For most kids, pets become an integral part of the family. Here are four ways to help your family cope after the loss of a beloved animal.
By Guest Blogger, Rayanne Morriss
Pets bring an unparalleled amount of joy to any family. For most kids, pets become an integral part of the family. This makes losing them even harder. Although it is impossible to protect your child from this loss and heartbreak, helping your child through the loss of a pet can help them get through the grieving process. Here are four ways to help your family cope after the loss of a beloved animal.
Breaking the News
As a parent, one of the most difficult rites of passage in raising children is telling your child that their pet has passed away. Before breaking this heartbreaking news, be sure to find a place that your child can easily express their feelings without fear of embarrassment. You do not know how they will react, so it is a good idea to avoid telling them in a public place. The age of the child will largely dictate how much information about the passing that you share. Older children will be able to process more complex pieces of information than younger kids. If you have chosen to euthanize the pet, be wary of using terms that indicate that the animal is being put to sleep. Younger children will take this literally and assume that the pet will eventually wake up. This may mean discussing with your child the process of a pet cremation or funeral to help your child grasp the finality of death. If the death is sudden and unexpected, you should let your child’s questions and concerns guide how you share such information.
It may be tempting to gloss over the truth, thinking it may be easier for your child to take the news if you fudge the details. Simply saying that the pet went to live on a farm or that it ran away will cause more harm than good. Eventually, the truth will come out, and your child may be angry at you for not telling them what really happened. It is also important that you do not sugarcoat the news. You can be firm and compassionate at the same time. Your child may have questions about where the pet went when it died. This is time to draw on your faith or say that you do not know. In the end, it is important to be truthful. Along this same line, you mustn’t be afraid to show your own feelings. You can set a good example for your children by showing them that it is acceptable to be sad. Embracing their feelings will help them to heal.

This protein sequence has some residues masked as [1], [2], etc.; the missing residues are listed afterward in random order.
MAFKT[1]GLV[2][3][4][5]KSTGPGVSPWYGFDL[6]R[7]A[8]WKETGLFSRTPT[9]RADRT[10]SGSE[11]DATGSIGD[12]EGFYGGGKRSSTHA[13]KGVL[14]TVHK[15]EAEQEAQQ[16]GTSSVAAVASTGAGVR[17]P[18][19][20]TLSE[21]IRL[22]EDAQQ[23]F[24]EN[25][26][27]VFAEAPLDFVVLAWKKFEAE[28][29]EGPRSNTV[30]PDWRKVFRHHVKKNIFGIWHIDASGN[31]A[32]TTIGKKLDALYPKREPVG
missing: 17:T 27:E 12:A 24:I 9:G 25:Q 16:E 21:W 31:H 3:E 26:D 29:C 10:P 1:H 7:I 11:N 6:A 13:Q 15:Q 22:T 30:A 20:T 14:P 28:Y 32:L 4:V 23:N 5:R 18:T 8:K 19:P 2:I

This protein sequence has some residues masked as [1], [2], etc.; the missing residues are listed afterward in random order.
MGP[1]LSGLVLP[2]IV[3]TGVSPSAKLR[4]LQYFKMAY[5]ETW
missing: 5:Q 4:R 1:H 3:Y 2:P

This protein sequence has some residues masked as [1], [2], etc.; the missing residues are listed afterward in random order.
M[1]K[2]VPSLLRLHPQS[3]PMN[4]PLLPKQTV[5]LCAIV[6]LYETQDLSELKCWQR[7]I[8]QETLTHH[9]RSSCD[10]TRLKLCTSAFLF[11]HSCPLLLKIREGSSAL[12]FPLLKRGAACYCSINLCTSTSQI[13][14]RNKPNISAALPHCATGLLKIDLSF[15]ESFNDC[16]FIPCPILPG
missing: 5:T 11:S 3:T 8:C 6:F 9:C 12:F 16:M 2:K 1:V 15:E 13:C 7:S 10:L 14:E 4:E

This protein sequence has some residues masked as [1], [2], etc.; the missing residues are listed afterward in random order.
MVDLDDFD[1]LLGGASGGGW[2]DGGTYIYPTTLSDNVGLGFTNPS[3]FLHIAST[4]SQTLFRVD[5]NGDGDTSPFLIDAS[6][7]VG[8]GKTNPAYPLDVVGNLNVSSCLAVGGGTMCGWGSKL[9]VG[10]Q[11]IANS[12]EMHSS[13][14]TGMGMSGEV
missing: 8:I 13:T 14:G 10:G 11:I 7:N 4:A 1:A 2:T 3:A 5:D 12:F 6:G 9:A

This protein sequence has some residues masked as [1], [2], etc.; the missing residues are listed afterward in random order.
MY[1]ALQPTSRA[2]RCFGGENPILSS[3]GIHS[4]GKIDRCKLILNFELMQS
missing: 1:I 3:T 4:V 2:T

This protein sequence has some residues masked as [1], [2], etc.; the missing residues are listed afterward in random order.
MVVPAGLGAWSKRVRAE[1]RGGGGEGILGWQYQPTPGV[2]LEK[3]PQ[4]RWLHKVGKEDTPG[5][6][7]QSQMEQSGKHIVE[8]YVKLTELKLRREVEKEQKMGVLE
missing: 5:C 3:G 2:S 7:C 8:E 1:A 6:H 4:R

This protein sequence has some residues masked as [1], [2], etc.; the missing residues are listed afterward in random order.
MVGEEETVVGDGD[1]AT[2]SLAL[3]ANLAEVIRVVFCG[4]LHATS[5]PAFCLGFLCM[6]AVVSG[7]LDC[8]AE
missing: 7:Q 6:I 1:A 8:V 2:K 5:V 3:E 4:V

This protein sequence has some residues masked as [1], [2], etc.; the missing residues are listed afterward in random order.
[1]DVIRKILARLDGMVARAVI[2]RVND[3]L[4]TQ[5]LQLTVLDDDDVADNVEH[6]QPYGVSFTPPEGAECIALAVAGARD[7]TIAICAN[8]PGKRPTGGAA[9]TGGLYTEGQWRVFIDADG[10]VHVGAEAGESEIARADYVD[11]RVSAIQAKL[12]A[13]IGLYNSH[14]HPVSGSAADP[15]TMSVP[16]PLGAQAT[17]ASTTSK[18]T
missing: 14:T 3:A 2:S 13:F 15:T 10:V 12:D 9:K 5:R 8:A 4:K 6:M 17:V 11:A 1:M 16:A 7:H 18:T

Once the shock of death has settled in, it is natural that your child will want to seek closure. Some children will express their grief through anger, while others will be sad. As a parent in this situation, your job is to help them find healthy outlets to express their emotions. Seeking closure is a natural part of the grieving process. This may mean that you need to have an official funeral to help your child to grasp the finality of death. Your child may also ask to get a new pet right away. Do not feel obligated to rush into this situation. Instead, let your child have the time to grieve and then move forward from there. Supporting and teaching your child how to cope with the loss of a pet is important to help them move forward.
One of the best ways to start the healing process is to look ahead and be positive through the grief. Remind your child that the pet was loved and had a good life with your family. You can ask your child’s help in selecting where to buy a pet urn to keep the cremated remains of their pet. Another good idea is to create some momento to honor the pet. Perhaps you want to create a photo collage or memory book? Some families find it healing to plant a memory tree in their backyard. This will give your child a place to go to remember the pet. Keeping a journal is also a good way for your child to put their feelings on paper to process them more effectively.
The death of a pet may be a child’s first experience with a loss of life. Approaching it with compassion and truth will help to prepare them for the inevitable losses that they will experience in life.